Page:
Special skills are required of psychological service providers to self-monitor their own feelings, stresses and functioning. This ensures maintenance of their own health and effectiveness and of the principle “First do no harm”. Specialist training is required to discern and appropriately act on the wide range of biopsychosocial stress responses evoked in providers during assessment and interventions. For instance, intense emotions and sensations may need to be appraised either as information about other persons’ states, or as reflecting one’s own stress responses. Such appraisals facilitate measured professional intervention rather than acting on unprocessed instinctive responses. Because empathy requires receptivity, openness and reverberation with others, monitoring of one’s responses by self, peer group and supervisors is necessary. This can prevent being over-identified, over-committed and overburdened and thus becoming a secondary victim and a burden on those supposed to being helped. The intense relationships developed with those being helped in disasters also requires ethical monitoring, in addition to the usual mental health professional ones. (See Appendix C for the code of ethics of the Australasian Society for Traumatic Stress Studies.) In summary, specialist psychological services are needed in disasters, in order to: • Recognize, assess and deal with different dimensions of biological, psychological and social stresses outside the usual paradigms. • Deal with unstructured and exacting logistical and organizational demands.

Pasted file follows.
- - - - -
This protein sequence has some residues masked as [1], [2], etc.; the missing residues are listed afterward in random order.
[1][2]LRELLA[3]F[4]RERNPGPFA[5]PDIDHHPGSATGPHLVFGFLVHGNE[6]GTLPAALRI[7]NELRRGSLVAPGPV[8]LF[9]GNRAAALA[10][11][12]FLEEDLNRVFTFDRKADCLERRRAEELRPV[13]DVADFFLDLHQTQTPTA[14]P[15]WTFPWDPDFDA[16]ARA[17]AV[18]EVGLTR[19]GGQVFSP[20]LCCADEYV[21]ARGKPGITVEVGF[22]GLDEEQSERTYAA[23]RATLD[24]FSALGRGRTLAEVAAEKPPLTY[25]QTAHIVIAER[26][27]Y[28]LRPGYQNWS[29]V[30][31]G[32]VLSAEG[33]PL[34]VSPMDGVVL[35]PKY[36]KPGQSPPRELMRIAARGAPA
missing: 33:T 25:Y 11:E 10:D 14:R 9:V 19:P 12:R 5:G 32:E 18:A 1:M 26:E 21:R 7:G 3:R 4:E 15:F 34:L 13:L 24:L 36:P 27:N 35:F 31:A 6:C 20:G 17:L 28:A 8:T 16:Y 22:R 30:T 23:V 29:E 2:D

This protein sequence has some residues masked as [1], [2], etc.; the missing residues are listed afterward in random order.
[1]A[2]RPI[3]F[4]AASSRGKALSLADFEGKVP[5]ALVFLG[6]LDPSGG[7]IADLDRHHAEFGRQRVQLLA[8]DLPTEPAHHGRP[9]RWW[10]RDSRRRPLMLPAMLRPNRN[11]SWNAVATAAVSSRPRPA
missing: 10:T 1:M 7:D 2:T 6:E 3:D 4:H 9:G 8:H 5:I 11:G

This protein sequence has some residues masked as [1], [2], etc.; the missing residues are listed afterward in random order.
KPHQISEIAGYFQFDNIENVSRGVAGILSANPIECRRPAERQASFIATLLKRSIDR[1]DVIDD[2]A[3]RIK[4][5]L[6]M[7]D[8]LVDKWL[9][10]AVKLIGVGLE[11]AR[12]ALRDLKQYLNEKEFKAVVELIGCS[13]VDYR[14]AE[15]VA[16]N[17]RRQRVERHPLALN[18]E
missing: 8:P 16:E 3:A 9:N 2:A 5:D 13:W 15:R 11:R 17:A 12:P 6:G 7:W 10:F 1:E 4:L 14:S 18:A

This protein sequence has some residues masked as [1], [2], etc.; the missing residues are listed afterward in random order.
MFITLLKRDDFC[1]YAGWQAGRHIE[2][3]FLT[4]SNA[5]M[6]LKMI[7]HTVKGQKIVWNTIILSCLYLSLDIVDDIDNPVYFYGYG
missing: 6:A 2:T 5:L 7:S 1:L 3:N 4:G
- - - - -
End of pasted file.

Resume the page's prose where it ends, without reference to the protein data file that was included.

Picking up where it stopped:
• Be able to liaise properly with other workers and interact advantageously with management. • Be able to productively self-monitor oneself and one’s organisation.